• She accuses Google of censorship for briefly suspending her Google Ads account following the June 2019 Democratic primary debates, and she has filed a federal lawsuit against the company seeking $50 million in damages.


Gabbard, who saw active-duty military service in Iraq, has based her campaign platform around ending major U.S. troop commitments abroad, reorienting military policy toward more targeted counterterrorism goals, and improving veterans’ care.

  • Gabbard says she will end “wasteful regime change wars” that she says have cost the United States trillions of dollars that should have instead been directed toward health care, infrastructure, and other domestic priorities.
  • She has warned against U.S. military interventions aimed at changing local governments in Iraq, Libya, Syria, and elsewhere, though she backs targeted counterterrorism missions.
  • She argues that a lack of congressional oversight has led to increased deployments of U.S. soldiers around the world, leading to a “seriously overextended” military. She has introduced legislation to reassert congressional war powers, making it an impeachable offense for a president to authorize military action without congressional approval.
  • She says she would withdraw U.S. troops from Afghanistan before the end of her first term.
  • She has been vocal on veterans’ issues. She has introduced legislation seeking to grant veterans priority when applying to jobs, give them easier access to physical and mental health care, and reform the Department of Veterans Affairs system.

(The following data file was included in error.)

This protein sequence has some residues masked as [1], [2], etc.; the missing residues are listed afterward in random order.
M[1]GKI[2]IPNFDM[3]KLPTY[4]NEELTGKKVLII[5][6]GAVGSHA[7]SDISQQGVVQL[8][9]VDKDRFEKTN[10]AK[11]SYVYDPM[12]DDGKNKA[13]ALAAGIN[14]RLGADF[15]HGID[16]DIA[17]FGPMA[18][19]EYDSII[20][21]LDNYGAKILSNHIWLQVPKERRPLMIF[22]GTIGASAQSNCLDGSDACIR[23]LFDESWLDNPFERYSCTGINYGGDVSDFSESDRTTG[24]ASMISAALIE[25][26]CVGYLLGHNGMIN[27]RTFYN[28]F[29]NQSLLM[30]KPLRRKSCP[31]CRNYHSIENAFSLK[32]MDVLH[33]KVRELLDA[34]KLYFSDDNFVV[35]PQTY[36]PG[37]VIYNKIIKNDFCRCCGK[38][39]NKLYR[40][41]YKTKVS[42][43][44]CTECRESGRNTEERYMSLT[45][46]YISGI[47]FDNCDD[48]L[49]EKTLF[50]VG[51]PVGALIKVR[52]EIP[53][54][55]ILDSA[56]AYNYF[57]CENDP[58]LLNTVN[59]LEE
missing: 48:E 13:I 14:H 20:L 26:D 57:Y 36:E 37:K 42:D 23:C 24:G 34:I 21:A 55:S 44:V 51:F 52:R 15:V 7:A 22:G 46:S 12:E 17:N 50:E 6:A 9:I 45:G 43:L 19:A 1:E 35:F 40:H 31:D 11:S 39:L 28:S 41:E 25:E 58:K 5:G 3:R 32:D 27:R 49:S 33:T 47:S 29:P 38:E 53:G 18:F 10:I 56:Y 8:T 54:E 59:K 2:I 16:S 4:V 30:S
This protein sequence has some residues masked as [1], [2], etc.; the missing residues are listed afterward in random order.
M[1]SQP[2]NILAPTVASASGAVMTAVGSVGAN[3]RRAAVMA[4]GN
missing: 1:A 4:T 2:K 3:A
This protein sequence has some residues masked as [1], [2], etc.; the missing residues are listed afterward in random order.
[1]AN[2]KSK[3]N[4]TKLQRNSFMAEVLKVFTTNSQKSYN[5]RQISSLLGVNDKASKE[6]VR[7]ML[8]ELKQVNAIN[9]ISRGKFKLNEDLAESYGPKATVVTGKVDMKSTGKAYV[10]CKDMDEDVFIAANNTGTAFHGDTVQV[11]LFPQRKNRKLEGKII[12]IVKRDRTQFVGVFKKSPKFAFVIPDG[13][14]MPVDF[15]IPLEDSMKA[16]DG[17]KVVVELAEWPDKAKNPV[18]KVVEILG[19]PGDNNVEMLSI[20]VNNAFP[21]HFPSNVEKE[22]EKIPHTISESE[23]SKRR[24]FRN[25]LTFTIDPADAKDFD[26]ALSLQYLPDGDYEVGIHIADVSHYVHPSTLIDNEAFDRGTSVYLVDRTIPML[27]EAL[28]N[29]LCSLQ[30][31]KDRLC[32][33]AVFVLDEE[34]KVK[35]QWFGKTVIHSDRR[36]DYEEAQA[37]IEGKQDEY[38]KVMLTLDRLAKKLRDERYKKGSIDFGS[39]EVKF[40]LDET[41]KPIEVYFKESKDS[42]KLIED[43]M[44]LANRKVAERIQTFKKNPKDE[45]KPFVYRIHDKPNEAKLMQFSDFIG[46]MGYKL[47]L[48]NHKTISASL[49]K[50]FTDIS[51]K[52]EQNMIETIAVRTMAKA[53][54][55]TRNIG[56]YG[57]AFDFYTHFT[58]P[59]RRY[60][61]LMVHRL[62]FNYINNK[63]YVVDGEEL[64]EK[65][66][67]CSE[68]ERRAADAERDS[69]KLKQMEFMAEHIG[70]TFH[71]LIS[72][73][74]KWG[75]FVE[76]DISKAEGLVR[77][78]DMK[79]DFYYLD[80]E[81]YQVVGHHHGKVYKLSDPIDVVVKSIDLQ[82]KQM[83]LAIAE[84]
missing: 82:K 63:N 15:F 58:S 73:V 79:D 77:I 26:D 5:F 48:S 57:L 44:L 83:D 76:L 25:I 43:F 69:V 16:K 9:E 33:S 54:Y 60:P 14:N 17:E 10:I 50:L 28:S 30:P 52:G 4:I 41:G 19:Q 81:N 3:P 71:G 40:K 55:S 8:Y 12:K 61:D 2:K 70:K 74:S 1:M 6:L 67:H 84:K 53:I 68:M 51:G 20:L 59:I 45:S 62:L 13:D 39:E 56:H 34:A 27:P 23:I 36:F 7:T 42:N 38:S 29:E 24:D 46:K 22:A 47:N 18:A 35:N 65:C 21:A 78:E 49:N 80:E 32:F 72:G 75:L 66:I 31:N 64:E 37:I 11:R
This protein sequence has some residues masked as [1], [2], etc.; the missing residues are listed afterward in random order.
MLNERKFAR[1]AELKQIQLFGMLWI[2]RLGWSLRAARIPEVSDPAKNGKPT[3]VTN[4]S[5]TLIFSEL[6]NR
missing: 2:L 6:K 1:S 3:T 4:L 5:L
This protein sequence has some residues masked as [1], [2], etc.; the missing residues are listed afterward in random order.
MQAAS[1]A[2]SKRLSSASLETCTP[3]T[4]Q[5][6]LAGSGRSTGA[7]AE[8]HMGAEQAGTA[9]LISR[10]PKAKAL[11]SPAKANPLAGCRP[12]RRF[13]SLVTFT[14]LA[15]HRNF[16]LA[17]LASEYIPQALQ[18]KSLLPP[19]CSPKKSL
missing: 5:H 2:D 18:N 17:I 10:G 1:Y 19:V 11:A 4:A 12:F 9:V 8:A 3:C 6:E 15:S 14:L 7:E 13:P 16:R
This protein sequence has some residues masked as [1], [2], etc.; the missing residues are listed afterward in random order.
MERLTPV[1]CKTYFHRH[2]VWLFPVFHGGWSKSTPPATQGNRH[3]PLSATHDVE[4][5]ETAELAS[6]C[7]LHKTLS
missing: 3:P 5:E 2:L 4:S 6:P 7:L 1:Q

• She has also pushed legislation to address the effects of exposure to burn pits, which are waste sites in combat zones that can expose soldiers to toxic chemicals, leading to neurological disorders, high rates of cancers, and other health effects.

Diplomacy and Foreign Aid

Gabbard is broadly noninterventionist, arguing that the United States should not use its military power to reshape other countries’ political systems, but rather should use diplomacy to find common ground and avoid war even with the most intransigent adversaries.

  • Gabbard says it is the United States’ responsibility as the world’s most powerful country to give up “gunboat diplomacy” and seek to influence the world through “communication, negotiation, and goodwill.”
  • She advocates for reducing tensions with nuclear-armed powers, especially Russia, in order to avoid “sleepwalking” into nuclear war. She says she would call for summits with the leaders of both China and Russia in her first week in office.